There is little doubt that Canada Post’s recently-announced plan to eliminate home delivery, raise prices and lay off thousands of workers is not aimed solely at streamlining operations, but is likely a prelude to future privatization of postal delivery in Canada. Canada Post is ripe for the picking: it is a profitable, socially-useful public enterprise with n updated, nation-wide infrastructure of retail outlets, other properties, vehicles and IT systems. One bad year in 2011, when the post office recorded a loss  due in part to rotating strikes and a 2-week lockout, has been used to create an image of unsustainability and justify the current cost-savings plan.

Any future privatization attempt can play out in a number of ways. While we typically think of privatization as a sell-off – the government transferring ownership of a public service provider into private hands – the exact nature of the transition between public and private service provision can take on a number of unique forms. Breaking a concept as broad, and at times nebulous, as privatization into more concrete and discrete strategies not only makes it easier to analyze particular episodes, but also aids in developing effective opposition.

I propose one way to differentiate between privatization strategies that is simple and universal. Four possible strategies emerge based on answers to two questions. First, are the majority of operating expenses of the public service to be privatized covered by internal revenue or government funds? Second, is the public service provider exposed to private competition before privatization? Looking at these two questions simultaneously produces the following grid of privatization strategies that can be used to assess what may lie in store for Canada Post and compare this to other privatizations, in particular those of postal services in other countries.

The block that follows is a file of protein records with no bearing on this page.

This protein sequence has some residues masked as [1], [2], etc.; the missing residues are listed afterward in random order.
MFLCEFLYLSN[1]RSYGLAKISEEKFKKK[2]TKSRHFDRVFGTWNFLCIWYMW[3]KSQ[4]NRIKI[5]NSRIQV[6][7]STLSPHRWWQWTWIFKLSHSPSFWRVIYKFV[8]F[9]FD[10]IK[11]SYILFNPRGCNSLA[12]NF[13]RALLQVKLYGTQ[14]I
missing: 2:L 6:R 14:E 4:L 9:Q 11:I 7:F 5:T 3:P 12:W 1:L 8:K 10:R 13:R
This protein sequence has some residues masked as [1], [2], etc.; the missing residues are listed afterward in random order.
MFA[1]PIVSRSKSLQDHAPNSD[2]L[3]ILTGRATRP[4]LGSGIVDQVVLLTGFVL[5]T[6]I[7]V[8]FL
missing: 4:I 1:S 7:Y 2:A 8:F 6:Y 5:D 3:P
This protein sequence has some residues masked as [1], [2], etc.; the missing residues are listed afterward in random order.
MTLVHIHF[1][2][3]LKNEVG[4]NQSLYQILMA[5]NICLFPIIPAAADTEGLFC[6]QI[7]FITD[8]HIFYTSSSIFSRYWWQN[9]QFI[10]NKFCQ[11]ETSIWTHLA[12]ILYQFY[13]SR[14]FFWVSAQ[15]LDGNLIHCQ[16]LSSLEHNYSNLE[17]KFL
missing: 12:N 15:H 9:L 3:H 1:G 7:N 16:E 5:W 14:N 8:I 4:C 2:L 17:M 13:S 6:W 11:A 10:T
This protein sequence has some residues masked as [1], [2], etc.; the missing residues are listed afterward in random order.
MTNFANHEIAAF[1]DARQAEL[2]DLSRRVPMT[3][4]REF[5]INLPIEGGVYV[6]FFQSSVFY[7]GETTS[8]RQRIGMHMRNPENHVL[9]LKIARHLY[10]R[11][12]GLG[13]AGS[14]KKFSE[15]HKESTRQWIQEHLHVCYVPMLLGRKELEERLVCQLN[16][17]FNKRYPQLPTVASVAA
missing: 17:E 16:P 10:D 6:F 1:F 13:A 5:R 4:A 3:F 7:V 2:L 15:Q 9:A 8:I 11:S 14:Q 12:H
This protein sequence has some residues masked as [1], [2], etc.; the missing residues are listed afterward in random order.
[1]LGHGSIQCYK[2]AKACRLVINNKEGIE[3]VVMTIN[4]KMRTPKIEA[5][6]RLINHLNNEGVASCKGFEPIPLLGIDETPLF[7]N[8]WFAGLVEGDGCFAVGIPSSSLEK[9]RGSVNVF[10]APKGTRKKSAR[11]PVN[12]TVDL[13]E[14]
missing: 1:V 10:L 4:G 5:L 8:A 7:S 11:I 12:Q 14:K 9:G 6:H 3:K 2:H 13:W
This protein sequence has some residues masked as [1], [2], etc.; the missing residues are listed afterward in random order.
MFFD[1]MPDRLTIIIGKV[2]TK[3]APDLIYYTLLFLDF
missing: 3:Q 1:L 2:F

Figure 1. A privatization matrix.
Figure 1. A privatization matrix.

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The in-and-out trick: Thoughts on Canada Post, CPP and your child’s breakfast

The past few days have not been great for public services in Canada. Canada Post will be phasing out home delivery of mail. Expansion of the Canada Pension Plan was scuttled at the finance ministers’ meeting. In the grand scheme of things, however, these are not extreme cutbacks. It’s not as if Canada Post is to be dismantled completely or our public pension fund to run completely dry. This government has long brought us death by a thousand paper cuts and those from the past days are just a continuation of the strategy.

There is a particular common thread that runs through all such small cutbacks. Corey Robin’s recent article in Jacobin, “Socialism: Converting Hysterical Misery into Ordinary Unhappiness”, helped greatly in seeing and naming it. Let us call it insourcing.

This kind of insourcing refers to taking a collective public service and making it into an individual responsibility. Perhaps James Moore recently summed up the insourcing philosophy best, “Certainly we want to make sure that kids go to school full bellied, but is that always the government’s job to be there to serve people their breakfast?” Serve your own breakfast, get your own mail, don’t wait too long to die.